A series of anecdotes with or without any connection to the running of a restaurant.

Friday, March 30, 2007

I am sailing...

I know, at least by sight, most of the customers who frequent my restaurants. After all, I have met some of them while they were still being carried in their mothers bellies...

Two couples have been coming to our restaurants EVERY FORTNIGHT for the last TWENTY YEARS bar holidays. Is this a record? I am honestly very flattered, but what kind of a life can it be when you know exactly what is on your agenda every other week?
What happened to spontaneity?
There are also those customers who come to celebrate their anniversary and insist on the same three-course meal every year. "I stick to what I know!"
What happened to the sense of adventure?

One has to really keep an open mind when running a restaurant. After all, if you really dissect the whole concept, it is like inviting strangers into your dining room, day in day out.
The only difference is that they are paying customers who can afford to be critical if your food or service are not up to scratch. On the other hand if they are complimentary, then it means that you've done your job.

My motto has always been:
"The customer is always right...until he's left!"

Within the confines of the restaurant, this has to be the only rule. The worst thing one can do is antagonise a customer. If I am told that a fillet is tough(!?!?) then the fillet is bloody tough and I am changing butchers in the morning!
All that unhappy customers want is to be proved right in front of their partners or guests. And all you need to do is agree with them this once and you've won them for life.

On the whole, over the last twenty two years I have met some great people, from all walks of life, all corners of the Globe... I believe that if you remember to put yourself in the customer's shoes, you are half way there.

The one single thing that sometimes spoils a good evening is when someone says:"So, where do you keep your yacht, then?"
I feel like saying: "If I had a yacht, I'd be on the Med right now, instead of listening to you!" but instead I just smile as I put the money in the till.
I think I should keep a copy of the above photo in my pocket for the next time someone asks that question.
But honestly, when things are right and the sun is shining inside my heart, my job is plain sailing...
Love it!!!
(The Royal Yacht Britannia on her way down the River Clyde. Copyright Scottish Media Newspapers)

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Blogger Guyana-Gyal said...

What you've said about agreeing with the customer reminds me of a book that says you can negotiate anything you want. I'm learning a whole lot how to 'get what I want' without antagonising others. The art of 'sweet talking'.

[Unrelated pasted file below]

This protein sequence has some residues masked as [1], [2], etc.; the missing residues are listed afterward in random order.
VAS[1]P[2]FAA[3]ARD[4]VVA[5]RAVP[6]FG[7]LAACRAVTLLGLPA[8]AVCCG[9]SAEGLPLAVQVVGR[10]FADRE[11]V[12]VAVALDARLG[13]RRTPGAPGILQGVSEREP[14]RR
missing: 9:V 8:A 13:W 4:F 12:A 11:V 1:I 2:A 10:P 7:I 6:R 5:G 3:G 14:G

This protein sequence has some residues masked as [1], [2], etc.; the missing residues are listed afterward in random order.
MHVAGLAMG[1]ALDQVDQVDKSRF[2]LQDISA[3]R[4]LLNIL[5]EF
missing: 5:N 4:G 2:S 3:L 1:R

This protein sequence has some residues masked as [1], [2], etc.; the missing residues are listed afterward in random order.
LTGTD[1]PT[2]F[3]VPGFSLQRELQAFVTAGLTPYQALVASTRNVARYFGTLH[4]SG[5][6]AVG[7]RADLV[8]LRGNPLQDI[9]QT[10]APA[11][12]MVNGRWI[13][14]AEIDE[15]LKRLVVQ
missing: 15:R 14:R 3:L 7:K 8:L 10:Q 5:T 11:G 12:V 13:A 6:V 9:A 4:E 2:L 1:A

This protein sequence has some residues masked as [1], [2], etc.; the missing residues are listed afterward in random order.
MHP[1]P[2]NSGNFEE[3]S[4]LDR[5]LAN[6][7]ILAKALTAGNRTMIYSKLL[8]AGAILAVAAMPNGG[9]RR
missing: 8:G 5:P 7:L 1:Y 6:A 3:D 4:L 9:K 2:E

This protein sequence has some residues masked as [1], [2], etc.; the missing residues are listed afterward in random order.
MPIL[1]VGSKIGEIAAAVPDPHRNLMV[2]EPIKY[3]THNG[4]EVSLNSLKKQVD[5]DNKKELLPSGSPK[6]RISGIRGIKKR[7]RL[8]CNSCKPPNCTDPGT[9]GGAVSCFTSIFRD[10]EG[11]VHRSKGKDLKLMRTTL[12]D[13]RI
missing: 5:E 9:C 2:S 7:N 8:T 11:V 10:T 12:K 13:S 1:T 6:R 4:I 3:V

Yes, yes, put that photo up, and when customers ask about your yatch...

30/3/07 2:26 PM  
Blogger Akelamalu said...

Ah, flattery will get you everywhere!

You own the Royal Yacht Brittania??????? :)

Caught up with the reading now and it didn't get worse!

30/3/07 2:43 PM  
Blogger Cream said...

Gigi, you cannot beat the art of sweet talking, even Bill Gates swears by it. But is that really an endorsment?

Akelamalu, I am amazed that you caught up so quickly. There have been a few ups-and-downs, I am sure you noticed... C'est la vie!

30/3/07 5:31 PM  
Blogger Akelamalu said...

I'm a fast reader!

30/3/07 6:19 PM  
Blogger lettuce said...

d'you think customers complain more often than they used to? it doesn't come easily to lots of English people, as I'm sure you know - but I think maybe we're getting better at it!

30/3/07 6:28 PM  
Blogger zoe said...

you have customers regularly visiting your resto for the past twenty years ???

come closer to me cream ... "what is your secret ingredient ?"< /whisper >

sacré bleu! mon ami, tu as scored!

30/3/07 7:48 PM  
Blogger Hayden said...

amazing. just amazing. there isn't anything I've done for 20 years except live inside the SF city limits.

not. one. thing.

slowly I'm learning to thank people effusively for things they should have done last week and have only just promised to get done. usually I find it means that they get right on it. finally. sigh.

30/3/07 10:41 PM  
Blogger Cream said...

I'd love to learn speed-reading, Akelamalu.

Lettie, the British are only now getting better at complaining because they can tell the difference between a courgette and an aubergine...
We must thank supermarkets for that. However they sometimes complain about the wrong thing though, like the lasagna being mouldy if it's made with green pasta... It just takes time.

Z, it is true, honestly.
I, personally would shoot myself if I had to go to the same restaurant every other week for 2 months let alone 20 years.
The secret ingredients are honesty and consistency.
Customers can tell whether you are bullshitting them or not and they do not like sudden and erratic changes either.

Hayden, man is a creature of habit but 20 years!!!
It takes all sorts...

31/3/07 1:57 AM  
Blogger Akelamalu said...

It comes of having too much to do and not enough time!

31/3/07 10:24 AM  
Blogger anna said...

With that kind of sweet-talking expertise, you should have been a salesman. ;)

31/3/07 10:17 PM  
Blogger ValGalArt said...

I can't remember complaining in a restaurant even if I didn't like the food? I just wouldn't because I think here most of them don't care... but I love the picture and I do always order the same things, oops I'm one of those!

1/4/07 6:26 PM  

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